It is easy to see that gossip and hysteria play a role in news. The question is, how much of the news is gossip and hysteria? Obviously, gossip and news do correlate (p.572) in the big picture and so strictly speaking, they are equivalent.
We think of news as a serious attempt to get at the truth, while gossip is more about an exchange of frivolous hearsay. Yet, as they say, one person’s serious is another person’s frivolous. Google: Making informed decisions about mammograms, for data that relates to this contrast. In light of the widely covered uproar over advice on mammograms, this little tidbit really struck me.
“Imagine 10,000 women age 40. Over the next 10 years, without mammogram screening, about 35 will die of breast cancer. With screening, 30 will die — five fewer.
But of 10,000 getting screened, 600 to 2,000 will have at least one false positive leading to a biopsy, and 10 to 50 will be over-diagnosed. They will be told they have cancer, and they will undergo surgery, chemotherapy or radiation, which can only hurt them since their cancer was never destined to cause symptoms or death.”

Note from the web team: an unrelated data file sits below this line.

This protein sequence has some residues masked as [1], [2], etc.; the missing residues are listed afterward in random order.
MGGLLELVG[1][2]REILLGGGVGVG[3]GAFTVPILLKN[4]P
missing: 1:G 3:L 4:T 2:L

Five fewer deaths out of 10,000 is the benefit of mammograms at age 40, against the host of negatives of over diagnosis, false positives, etc. I never heard that really explained in the news, and I know why; it is a balanced view that requires personal judgment and reflection. How boring is that!
This is just one example, but it makes me wonder about the other news stories, from daily crimes and turmoils to global warming. When gossip and hysteria can so easily play a role in the news, it is tempting to downplay all the news. It is like Aesop’s Fable, The Boy Who Cried Wolf, which ends with the old man saying, “Nobody believes a liar…even when he is telling the truth!” You see the same idea in the 25-century-old folk tale, Chicken Little, with its hysterical claim of “The sky is falling!” and in the Buddhist Jâtaka Tales, The Foolish, Timid Rabbit, where upon hearing noise, the Rabbit claims “The earth is all breaking up!”
The take home message for me is that nothing much has changed since Buddha’s and Aesop’s time. Sure, the tools, mores and styles of culture have changed profoundly, but the essentials are the same, as are people. It is comforting to know some things never change even when the world around us is changing at what seems like light speed. On the other hand, how comforting is it feeling that what really needs to change never seems to?
What else can one do but seize the moment and make the most of it, as Chapter 19 hints, Exhibit the unadorned and embrace the uncarved block, Have little thought of self and as few desires as possible. Note: This is not saying one must be perfect, but instead to do as possible. For me, doing as possible is true natural perfection, as opposed to a carved and adorned human ideal of perfection.